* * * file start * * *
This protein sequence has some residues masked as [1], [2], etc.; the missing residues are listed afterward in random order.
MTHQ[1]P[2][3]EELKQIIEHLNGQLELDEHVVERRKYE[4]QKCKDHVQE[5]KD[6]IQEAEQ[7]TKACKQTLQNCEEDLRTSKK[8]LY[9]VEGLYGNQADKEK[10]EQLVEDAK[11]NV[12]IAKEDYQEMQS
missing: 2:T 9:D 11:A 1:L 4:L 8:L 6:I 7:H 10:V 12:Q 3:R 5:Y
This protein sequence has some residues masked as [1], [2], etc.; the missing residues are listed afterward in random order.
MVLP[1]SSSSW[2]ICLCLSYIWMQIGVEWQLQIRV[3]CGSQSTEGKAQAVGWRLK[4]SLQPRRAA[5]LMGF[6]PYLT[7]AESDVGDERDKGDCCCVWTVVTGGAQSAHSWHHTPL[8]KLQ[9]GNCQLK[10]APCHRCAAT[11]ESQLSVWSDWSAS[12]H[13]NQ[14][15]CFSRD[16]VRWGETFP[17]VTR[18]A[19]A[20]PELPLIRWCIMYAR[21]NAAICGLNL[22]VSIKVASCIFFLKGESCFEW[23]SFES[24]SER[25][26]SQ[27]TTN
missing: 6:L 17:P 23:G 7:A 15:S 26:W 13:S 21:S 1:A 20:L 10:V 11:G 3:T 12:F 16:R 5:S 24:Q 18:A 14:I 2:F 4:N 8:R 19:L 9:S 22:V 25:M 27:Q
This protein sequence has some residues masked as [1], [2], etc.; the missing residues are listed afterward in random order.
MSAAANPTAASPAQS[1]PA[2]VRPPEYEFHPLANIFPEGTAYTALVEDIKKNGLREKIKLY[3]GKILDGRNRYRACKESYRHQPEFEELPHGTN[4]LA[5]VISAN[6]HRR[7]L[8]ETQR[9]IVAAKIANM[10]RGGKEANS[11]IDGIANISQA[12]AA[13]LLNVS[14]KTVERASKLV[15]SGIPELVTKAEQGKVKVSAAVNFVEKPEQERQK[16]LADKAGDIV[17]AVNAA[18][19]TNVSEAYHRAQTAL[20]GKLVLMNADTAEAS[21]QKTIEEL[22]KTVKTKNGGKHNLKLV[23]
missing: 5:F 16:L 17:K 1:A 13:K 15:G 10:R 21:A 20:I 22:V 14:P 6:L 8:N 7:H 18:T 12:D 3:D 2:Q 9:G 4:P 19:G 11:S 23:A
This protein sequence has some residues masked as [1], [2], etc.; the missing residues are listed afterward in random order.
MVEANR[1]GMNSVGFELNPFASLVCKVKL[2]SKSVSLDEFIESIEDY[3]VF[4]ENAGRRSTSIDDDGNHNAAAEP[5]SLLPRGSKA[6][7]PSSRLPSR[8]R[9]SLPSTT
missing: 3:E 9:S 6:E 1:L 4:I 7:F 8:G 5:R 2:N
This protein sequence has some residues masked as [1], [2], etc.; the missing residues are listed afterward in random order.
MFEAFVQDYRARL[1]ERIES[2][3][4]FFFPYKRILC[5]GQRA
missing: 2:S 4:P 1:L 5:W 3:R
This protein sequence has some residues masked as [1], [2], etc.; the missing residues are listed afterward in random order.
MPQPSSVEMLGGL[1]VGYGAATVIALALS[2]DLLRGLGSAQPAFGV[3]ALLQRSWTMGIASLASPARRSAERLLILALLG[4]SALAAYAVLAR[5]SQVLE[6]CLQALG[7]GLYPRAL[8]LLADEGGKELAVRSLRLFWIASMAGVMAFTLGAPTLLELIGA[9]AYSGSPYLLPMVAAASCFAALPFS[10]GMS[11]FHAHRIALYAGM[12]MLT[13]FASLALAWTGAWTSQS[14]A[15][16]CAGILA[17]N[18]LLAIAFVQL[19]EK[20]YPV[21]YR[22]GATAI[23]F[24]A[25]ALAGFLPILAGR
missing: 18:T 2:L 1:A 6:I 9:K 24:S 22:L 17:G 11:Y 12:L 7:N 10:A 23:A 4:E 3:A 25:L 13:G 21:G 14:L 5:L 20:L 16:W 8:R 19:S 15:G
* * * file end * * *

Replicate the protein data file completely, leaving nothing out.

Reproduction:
This protein sequence has some residues masked as [1], [2], etc.; the missing residues are listed afterward in random order.
MTHQ[1]P[2][3]EELKQIIEHLNGQLELDEHVVERRKYE[4]QKCKDHVQE[5]KD[6]IQEAEQ[7]TKACKQTLQNCEEDLRTSKK[8]LY[9]VEGLYGNQADKEK[10]EQLVEDAK[11]NV[12]IAKEDYQEMQS
missing: 2:T 9:D 11:A 1:L 4:L 8:L 6:I 7:H 10:V 12:Q 3:R 5:Y
This protein sequence has some residues masked as [1], [2], etc.; the missing residues are listed afterward in random order.
MVLP[1]SSSSW[2]ICLCLSYIWMQIGVEWQLQIRV[3]CGSQSTEGKAQAVGWRLK[4]SLQPRRAA[5]LMGF[6]PYLT[7]AESDVGDERDKGDCCCVWTVVTGGAQSAHSWHHTPL[8]KLQ[9]GNCQLK[10]APCHRCAAT[11]ESQLSVWSDWSAS[12]H[13]NQ[14][15]CFSRD[16]VRWGETFP[17]VTR[18]A[19]A[20]PELPLIRWCIMYAR[21]NAAICGLNL[22]VSIKVASCIFFLKGESCFEW[23]SFES[24]SER[25][26]SQ[27]TTN
missing: 6:L 17:P 23:G 7:A 15:S 26:W 13:S 21:S 1:A 20:L 10:V 11:G 3:T 12:F 16:R 5:S 24:Q 18:A 14:I 2:F 4:N 8:R 19:L 9:S 22:V 25:M 27:Q
This protein sequence has some residues masked as [1], [2], etc.; the missing residues are listed afterward in random order.
MSAAANPTAASPAQS[1]PA[2]VRPPEYEFHPLANIFPEGTAYTALVEDIKKNGLREKIKLY[3]GKILDGRNRYRACKESYRHQPEFEELPHGTN[4]LA[5]VISAN[6]HRR[7]L[8]ETQR[9]IVAAKIANM[10]RGGKEANS[11]IDGIANISQA[12]AA[13]LLNVS[14]KTVERASKLV[15]SGIPELVTKAEQGKVKVSAAVNFVEKPEQERQK[16]LADKAGDIV[17]AVNAA[18][19]TNVSEAYHRAQTAL[20]GKLVLMNADTAEAS[21]QKTIEEL[22]KTVKTKNGGKHNLKLV[23]
missing: 5:F 16:L 17:K 1:A 13:K 15:G 10:R 21:A 20:I 22:V 14:P 6:L 8:N 7:H 18:T 12:D 3:D 2:Q 9:G 4:P 19:G 11:S 23:A
This protein sequence has some residues masked as [1], [2], etc.; the missing residues are listed afterward in random order.
MVEANR[1]GMNSVGFELNPFASLVCKVKL[2]SKSVSLDEFIESIEDY[3]VF[4]ENAGRRSTSIDDDGNHNAAAEP[5]SLLPRGSKA[6][7]PSSRLPSR[8]R[9]SLPSTT
missing: 3:E 9:S 6:E 1:L 4:I 7:F 8:G 5:R 2:N
This protein sequence has some residues masked as [1], [2], etc.; the missing residues are listed afterward in random order.
MFEAFVQDYRARL[1]ERIES[2][3][4]FFFPYKRILC[5]GQRA
missing: 2:S 4:P 1:L 5:W 3:R
This protein sequence has some residues masked as [1], [2], etc.; the missing residues are listed afterward in random order.
MPQPSSVEMLGGL[1]VGYGAATVIALALS[2]DLLRGLGSAQPAFGV[3]ALLQRSWTMGIASLASPARRSAERLLILALLG[4]SALAAYAVLAR[5]SQVLE[6]CLQALG[7]GLYPRAL[8]LLADEGGKELAVRSLRLFWIASMAGVMAFTLGAPTLLELIGA[9]AYSGSPYLLPMVAAASCFAALPFS[10]GMS[11]FHAHRIALYAGM[12]MLT[13]FASLALAWTGAWTSQS[14]A[15][16]CAGILA[17]N[18]LLAIAFVQL[19]EK[20]YPV[21]YR[22]GATAI[23]F[24]A[25]ALAGFLPILAGR
missing: 18:T 2:L 1:A 6:I 9:K 24:S 22:L 17:G 11:Y 12:L 7:N 10:A 23:A 4:E 3:A 25:L 13:G 21:G 14:L 5:L 20:L 16:W 8:R 19:S 15:G